Mark Dunn experienced nearly every facet of the acquiring business before starting Hartland, Wis.-based Field Guide Enterprises LLC, a consulting company for ISOs and banks.
In 26 years in payments, Dunn has worked for a vendor (Verifone), for processors (TSYS and Global Payments), as an ISO national sales manager (Newtek and Optimal Payments), and as a senior vice president for acquiring at a bank (the now-defunct Universal Savings Bank in Milwaukee). He also helped start the Midwest Acquirers Association and is a past president and the current treasurer of the trade group.
"I like to say that gave me a 360-degree view of payments," Dunn said of his wide experience. "It helped me a lot in terms of assembling the tools I use every day." Those tools include knowledge of sales, marketing, operations, legalities, products and trends.
Dunn began putting his acquiring tools to work independently 10 years ago, when an investment firm hired him to spend nine months starting an ISO on its behalf. "A light bulb went on," he said, describing the moment he realized the time had come to strike out on his own.
Dunn's business began with two-day, one-on-one tutorials on how to start and operate an ISO. He still teaches those workshops, and by now he's conducted roughly 90 of them. "I do these one-on-one because every case is different," Dunn said. "Everyone is trying to create a niche."
Though he customizes the workshop to fit the student, topics often include a macro view of acquiring, a micro view of the industry, the intricacies of interchange, the essentials of marketing, advice on building a sales force, instruction in the fine points of selling, a rundown on hardware and software, a survey of services ISOs offer, an introduction to ISO operations, and the basics of the many agreements an ISO signs.
In the workshops he places special emphasis on common pitfalls. One dire error occurs when new ISOs neglect to hire an attorney to review agreements. Too often, ISOs unwittingly sign exclusive agreements, or they give away their right to residuals or lose portability of their merchant portfolios.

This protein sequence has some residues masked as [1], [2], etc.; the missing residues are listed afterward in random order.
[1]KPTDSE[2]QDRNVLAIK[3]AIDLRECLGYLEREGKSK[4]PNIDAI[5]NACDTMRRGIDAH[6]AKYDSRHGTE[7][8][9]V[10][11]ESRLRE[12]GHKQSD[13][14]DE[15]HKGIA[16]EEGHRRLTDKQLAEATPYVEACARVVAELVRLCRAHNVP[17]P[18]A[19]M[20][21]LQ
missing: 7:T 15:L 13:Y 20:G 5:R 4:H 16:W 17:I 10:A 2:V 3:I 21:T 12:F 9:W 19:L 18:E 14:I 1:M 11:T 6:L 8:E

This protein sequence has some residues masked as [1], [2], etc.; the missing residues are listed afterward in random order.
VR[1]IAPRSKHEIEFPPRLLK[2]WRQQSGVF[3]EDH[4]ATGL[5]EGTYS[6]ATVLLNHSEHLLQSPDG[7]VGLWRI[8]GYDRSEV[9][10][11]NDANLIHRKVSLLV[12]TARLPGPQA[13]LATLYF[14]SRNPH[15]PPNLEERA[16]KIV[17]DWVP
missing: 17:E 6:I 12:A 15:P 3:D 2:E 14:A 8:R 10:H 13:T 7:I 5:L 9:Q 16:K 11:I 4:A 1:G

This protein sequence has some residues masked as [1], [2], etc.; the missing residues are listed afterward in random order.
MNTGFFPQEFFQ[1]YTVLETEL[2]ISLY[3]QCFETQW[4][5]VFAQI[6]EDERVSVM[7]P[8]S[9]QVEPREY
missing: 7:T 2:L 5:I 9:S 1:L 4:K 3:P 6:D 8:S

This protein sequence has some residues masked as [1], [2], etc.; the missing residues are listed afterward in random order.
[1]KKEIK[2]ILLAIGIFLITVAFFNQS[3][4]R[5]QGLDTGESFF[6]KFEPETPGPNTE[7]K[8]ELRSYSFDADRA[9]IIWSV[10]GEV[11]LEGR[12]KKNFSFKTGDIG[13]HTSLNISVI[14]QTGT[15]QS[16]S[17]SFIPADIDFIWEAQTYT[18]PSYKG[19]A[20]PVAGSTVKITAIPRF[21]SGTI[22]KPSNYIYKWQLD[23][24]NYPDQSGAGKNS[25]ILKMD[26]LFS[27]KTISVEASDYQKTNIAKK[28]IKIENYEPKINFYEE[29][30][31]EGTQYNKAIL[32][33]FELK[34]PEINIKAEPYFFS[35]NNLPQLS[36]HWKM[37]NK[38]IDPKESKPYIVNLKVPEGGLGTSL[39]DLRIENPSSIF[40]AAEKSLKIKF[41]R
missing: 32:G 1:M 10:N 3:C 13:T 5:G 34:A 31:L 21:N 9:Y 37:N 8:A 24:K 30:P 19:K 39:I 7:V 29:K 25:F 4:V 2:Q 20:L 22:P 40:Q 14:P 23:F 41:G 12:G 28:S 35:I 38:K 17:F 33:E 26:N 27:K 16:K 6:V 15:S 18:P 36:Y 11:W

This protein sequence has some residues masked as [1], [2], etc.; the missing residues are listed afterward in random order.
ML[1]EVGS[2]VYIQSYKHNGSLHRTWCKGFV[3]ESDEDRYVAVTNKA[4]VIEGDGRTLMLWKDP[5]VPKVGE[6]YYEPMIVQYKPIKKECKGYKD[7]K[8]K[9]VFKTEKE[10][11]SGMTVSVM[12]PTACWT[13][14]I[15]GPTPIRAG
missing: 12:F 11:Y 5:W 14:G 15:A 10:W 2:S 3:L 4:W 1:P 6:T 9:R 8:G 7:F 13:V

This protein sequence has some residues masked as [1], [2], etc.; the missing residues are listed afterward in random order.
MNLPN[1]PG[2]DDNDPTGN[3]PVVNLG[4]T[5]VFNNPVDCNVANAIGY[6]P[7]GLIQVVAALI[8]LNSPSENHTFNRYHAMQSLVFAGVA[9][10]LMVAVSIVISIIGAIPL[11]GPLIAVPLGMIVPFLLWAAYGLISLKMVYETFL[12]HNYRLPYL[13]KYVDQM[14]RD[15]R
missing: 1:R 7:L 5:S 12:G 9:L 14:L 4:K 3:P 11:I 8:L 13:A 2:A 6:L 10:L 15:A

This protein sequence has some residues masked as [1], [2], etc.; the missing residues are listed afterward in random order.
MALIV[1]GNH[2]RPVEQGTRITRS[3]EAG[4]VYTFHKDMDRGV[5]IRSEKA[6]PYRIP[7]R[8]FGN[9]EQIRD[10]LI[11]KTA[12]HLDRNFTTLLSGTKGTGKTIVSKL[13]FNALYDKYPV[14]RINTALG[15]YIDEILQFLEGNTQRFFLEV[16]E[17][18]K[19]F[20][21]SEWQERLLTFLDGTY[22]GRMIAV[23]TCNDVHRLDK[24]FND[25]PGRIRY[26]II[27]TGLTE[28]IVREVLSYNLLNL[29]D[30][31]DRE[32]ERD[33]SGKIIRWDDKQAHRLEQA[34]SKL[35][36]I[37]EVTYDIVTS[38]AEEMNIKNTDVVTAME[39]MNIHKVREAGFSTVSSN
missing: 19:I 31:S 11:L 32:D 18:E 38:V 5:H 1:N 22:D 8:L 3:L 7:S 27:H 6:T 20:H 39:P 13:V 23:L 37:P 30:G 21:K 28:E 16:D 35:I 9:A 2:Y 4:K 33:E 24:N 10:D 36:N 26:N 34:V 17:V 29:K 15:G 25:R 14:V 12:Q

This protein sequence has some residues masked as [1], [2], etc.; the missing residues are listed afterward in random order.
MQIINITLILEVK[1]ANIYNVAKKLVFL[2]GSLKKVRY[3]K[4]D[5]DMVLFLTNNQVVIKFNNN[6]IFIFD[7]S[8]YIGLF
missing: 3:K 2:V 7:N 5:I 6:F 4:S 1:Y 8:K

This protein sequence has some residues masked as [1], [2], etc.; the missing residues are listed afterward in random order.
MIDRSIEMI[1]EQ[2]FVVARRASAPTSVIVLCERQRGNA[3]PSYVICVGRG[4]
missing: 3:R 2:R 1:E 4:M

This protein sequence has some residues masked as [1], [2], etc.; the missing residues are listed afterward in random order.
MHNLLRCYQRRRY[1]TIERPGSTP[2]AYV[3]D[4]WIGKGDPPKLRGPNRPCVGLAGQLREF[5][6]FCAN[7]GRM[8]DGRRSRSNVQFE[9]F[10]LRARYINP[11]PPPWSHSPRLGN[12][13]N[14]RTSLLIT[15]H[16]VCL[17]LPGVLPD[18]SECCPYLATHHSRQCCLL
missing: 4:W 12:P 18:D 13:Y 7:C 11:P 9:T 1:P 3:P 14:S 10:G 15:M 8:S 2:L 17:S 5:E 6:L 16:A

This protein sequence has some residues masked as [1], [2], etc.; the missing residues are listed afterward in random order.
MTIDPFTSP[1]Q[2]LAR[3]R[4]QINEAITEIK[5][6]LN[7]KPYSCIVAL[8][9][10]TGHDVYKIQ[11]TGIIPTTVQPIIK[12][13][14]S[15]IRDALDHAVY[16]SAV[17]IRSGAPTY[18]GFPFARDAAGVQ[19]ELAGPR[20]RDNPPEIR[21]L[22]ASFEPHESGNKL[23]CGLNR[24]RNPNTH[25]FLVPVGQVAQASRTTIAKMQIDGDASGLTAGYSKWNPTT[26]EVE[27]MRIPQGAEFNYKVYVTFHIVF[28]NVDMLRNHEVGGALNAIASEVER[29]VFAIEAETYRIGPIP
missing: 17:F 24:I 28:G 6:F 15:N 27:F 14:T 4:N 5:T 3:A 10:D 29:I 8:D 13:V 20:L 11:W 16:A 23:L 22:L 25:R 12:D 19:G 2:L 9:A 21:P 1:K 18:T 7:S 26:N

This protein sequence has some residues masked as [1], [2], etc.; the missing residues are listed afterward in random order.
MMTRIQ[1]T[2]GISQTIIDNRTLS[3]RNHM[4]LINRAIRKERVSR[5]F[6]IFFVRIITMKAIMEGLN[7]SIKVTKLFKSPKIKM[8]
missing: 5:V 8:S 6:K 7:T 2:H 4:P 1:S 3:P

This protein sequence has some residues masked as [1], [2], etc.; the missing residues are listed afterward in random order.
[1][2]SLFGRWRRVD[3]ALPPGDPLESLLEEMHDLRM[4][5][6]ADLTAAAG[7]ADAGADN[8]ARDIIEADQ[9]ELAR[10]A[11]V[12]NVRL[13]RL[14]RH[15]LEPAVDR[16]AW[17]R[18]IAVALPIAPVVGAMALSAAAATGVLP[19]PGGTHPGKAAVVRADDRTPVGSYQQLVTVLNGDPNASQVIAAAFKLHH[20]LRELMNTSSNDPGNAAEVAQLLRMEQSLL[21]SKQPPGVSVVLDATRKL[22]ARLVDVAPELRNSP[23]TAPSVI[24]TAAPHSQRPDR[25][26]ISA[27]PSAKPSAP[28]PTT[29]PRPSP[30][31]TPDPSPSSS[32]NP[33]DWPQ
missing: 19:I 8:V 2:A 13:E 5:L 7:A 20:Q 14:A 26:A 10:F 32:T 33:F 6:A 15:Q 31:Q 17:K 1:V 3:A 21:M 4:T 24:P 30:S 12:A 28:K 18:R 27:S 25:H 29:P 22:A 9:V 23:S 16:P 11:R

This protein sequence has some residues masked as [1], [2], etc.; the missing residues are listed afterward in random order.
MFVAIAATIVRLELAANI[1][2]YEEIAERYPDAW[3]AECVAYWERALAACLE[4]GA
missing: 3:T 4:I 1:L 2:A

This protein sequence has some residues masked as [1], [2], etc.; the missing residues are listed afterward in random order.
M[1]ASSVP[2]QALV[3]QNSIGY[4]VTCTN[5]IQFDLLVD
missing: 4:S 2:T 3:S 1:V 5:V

Most of the workshop students already have some grounding in the industry, and about 90 percent soon become registered ISOs, Dunn said. Recently, more workshop students have come from the software business or from companies that have merchants as customers and want to make payments a sideline, he noted.
About the time the workshops were beginning, Dunn began producing and emceeing Field Guide Seminars at the regional acquiring association conferences. The presentations, which typically include six speakers, teach ISOs and merchant level salespeople (MLSs) how to run their businesses and how to sell merchant services more effectively, he said.
The first seminar took place in the Drake Hotel in Chicago during an MWAA show, and he's now overseen 32 of them. Besides holding the events at the Midwest conference, he has presented them at conferences held by the Southeast Acquirers Association and the Western States Acquirers Association.
In 2007, Dunn got the idea that he could reach ISOs and MLSs who need sales training by offering an online course. He approached Paul Green of The Green Sheet, who offered ideas and support, Dunn said. Next, he set to work writing the course material.
Two years later, he completed a 60,000-word treatise – about the length of a college textbook. Since then, the course has continued to grow as the industry adds complexity, like the EMV (Europay, MasterCard and Visa) standard. Dunn discounts the per-student cost when an ISO signs up enough salespeople. And for a fee, he creates white-label custom versions of the course to fit particular ISOs' business models.
Dunn also performs executive-level consulting for ISOs and acquiring banks, guides vendors in their efforts to reach acquirers and provides expert testimony in court cases.
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